Library Research Guide
A primary source is anything that has been created by a person who witnessed or experienced an event as a contemporary, such as
Primary sources also include things written, published, or recorded at the time of the event, such as
Use Search It to look for books containing primary sources.
Some books will include primary sources like diaries, letters, journals, manifests, maps, photographs, interviews, and more.
To locate primary sources add these keywords to your search:
Additionally, many books will have appendices containing samples of primary sources used by the author.
K-State Libraries subscribes to primary source databases. These include films, photographs, and even audio files.
Some databases relevant to war and memory include:
Googling is a great way to find archives and digital collections online. However, sometimes these collections are hidden several levels deep and aren't readily unearthed by Google.
Here are questions to help locate a digital collection or archive:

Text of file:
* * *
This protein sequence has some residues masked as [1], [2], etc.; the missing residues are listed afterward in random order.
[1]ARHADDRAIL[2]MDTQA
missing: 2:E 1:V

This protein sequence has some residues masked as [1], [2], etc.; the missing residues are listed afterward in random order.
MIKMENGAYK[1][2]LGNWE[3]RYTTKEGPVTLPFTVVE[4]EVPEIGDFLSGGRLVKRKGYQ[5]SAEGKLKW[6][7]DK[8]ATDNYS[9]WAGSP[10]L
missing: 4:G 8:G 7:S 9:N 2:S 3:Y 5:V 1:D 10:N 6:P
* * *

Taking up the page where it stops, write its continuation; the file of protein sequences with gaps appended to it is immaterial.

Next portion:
Find primary sources from established museums, archives, or the databases that K-State Libraries subscribes to. Sites and apps like Pinterest and Instagram reproduce a lot of compelling images. However, museums and archives provide important information—like dates, locations, and who is mentioned/discussed—that can help you understand the source. This information is often absent from social media.
If you do find an image—a photograph, a reproduced article or memo—but do not know its history, try Google's Reverse Image Search. This lets you start with an image and find other sites with that image or similar images. Ideally, you will find the institution that owns the image and can provide the history or context.
These online archives provide materials related to the Holocaust prior to and including World War II.
These four sites are focused purely on the Holocaust.
These two sites cover World War II in general and will provide the broader context of the Holocaust in France.
These sites include film and photographs.